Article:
Stink bugs are dangerous

February 3rd, 2015

Stink bugs are dangerous

A stink bug? Dangerous?  A stinkbug naturalized in the United States has been found in cargo delivered to Australian ports including Port Kembla.  According to an industry notice from the Department of Agriculture, the brown marmorated stink bug is “an exotic pest of considerable biosecurity concern to Australia’s agriculture industry.”

The Brown marmorated stink bug pierces and sucks plant juices from fruits, pods and other parts creating malformation, discoloration, cloudy spots (depressed areas) and wart-like growth depending on the plant or damaged part.  In addition dark spots can develop as a result of puncturing. These spots can harbor secondary infections. The dangerous stink bug is also capable of transmitting witches’ broom, a phytoplasma disease.

There are approximately 300 species of stinkbugs. They feed on a variety of hosts that include fruit trees, broadleaved trees, vegetables, field crops and ornamental plants.  The bugs can become a problem for homeowners when it starts looking for hiding places in and around the homes overwinter.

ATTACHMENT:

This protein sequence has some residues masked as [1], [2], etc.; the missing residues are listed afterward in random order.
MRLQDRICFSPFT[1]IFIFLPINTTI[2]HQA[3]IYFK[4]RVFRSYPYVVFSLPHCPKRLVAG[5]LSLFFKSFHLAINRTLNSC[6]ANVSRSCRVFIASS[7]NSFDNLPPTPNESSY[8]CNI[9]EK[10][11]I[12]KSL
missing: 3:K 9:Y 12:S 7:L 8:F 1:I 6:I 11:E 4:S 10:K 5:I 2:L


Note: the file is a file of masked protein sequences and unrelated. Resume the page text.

“Juveniles feed on and severely damage, fruit and vegetable crops, and adults can enter vehicles, homes and factories in autumn months in large numbers looking for warm places to hide and overwinter.” the notice declared.

The source of the stowaway is the US port of Savannah. “The volume of pests is so large there that the Department of Agriculture requires all cargo to be treated before leaving. The treatment includes fumigation which is applied as a fog throughout the deck of the cargo vessel. When the cargo lands in Australia, it will undergo an inspection,” said a department spokeswoman. “Due to increased detections of brown marmorated stink bug pest on cargo coming from certain ports in the eastern United States, the department is requiring inspections of trucks, other vehicles and automotive parts prior to discharge.”

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